Specimens from the Tomb of Tut-Ankh-Amun examined by H.J. Plenderleith.
The following pigments came from one of the King's palettes from the toy box found in the Annexe:
Black Galena (Lead sulphide)
White Gypsum (Cake)
Green Copper frit (Cake)
Blue Copper frit (Granules)
Red Ochre Iron oxide (Cake)
Yellow Orpiment (Arsenic sulphide)
Yellow ochre was used for painting the walls of the Burial Chamber.
Material from the Shrines.
One of the metal tongues which secured the second shrine lid proved to be of copper containing some tin and a little gold.
Tin 1.54 per cent
Gold 0.07 "
The metal was only superficially oxidised and still bore traces of the resinous material which had been used to lute it in position. The Shrines were enriched by a covering of thin gold laid on a gesso consisting mainly of carbonate of lime. In the specimens examined the gesso varied in thickness from 1/16 to 1/8 inch and the gold from the finest leaf to gold sheet or foil of about 1/10 m.m. thickness.
An interesting discovery was made in the case of one batch of fragments, namely, that the gesso contained the remains of organic tissue which proved on examination to be animal skin. It was found possible to isolate the tissue and to confirm the identification by cutting a section. This showed the presence of several hair follicles which may be easily seen in the accompanying micro-photograph. The outside of the hide was next the gold.
The object of providing such a resilient cushion beneath the gold is entirely a matter of conjecture but it seems likely that it was to afford a suitable surface for tooling. If this be the case one sees here the genesis of a technique which was exploited to such advantage some hundreds of years later in the decoration of Persian and other book-bindings.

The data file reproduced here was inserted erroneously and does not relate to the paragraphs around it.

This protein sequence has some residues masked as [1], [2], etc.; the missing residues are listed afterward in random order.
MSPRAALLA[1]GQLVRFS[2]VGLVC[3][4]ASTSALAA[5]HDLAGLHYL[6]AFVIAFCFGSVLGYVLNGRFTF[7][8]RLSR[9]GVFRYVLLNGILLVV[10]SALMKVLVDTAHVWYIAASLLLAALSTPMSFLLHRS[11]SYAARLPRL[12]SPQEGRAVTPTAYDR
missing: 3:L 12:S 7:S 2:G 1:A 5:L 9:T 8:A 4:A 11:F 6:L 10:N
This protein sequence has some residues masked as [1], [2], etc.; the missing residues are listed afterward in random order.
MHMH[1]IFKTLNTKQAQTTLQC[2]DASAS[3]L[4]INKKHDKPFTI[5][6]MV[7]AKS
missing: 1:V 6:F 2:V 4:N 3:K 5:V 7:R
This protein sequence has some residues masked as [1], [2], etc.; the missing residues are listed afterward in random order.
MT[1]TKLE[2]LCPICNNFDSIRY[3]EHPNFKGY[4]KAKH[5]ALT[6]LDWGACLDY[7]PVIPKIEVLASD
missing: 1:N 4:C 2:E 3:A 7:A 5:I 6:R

H. J. Plenderleith.
Dear Dr Carter,
I believe that I am to have the pleasure of meeting you at Dr Smith's on Friday evening.
Enclosed are some notes on the materials that I have had to deal with. You get a print of the leather section and I shall forward the negatives if you would like it.
Yours very truly
H. J. Plenderleith
TAA i.3.9.3 and 4 = photocopy of a letter from Alfred Lucas to Henry Plenderleith, dated 15th July 1927, regarding botanical specimens. Not scanned or transcribed.
TAA i.3.9.5 = photocopy of 29 typewritten pages of a lecture given by Henry Bunker and entitled 'Scientific Aspects of the Egyptian Discoveries'. Not scanned or transcribed.
(August 25, 2009)
Back to Tutankhamun: Anatomy of an Excavation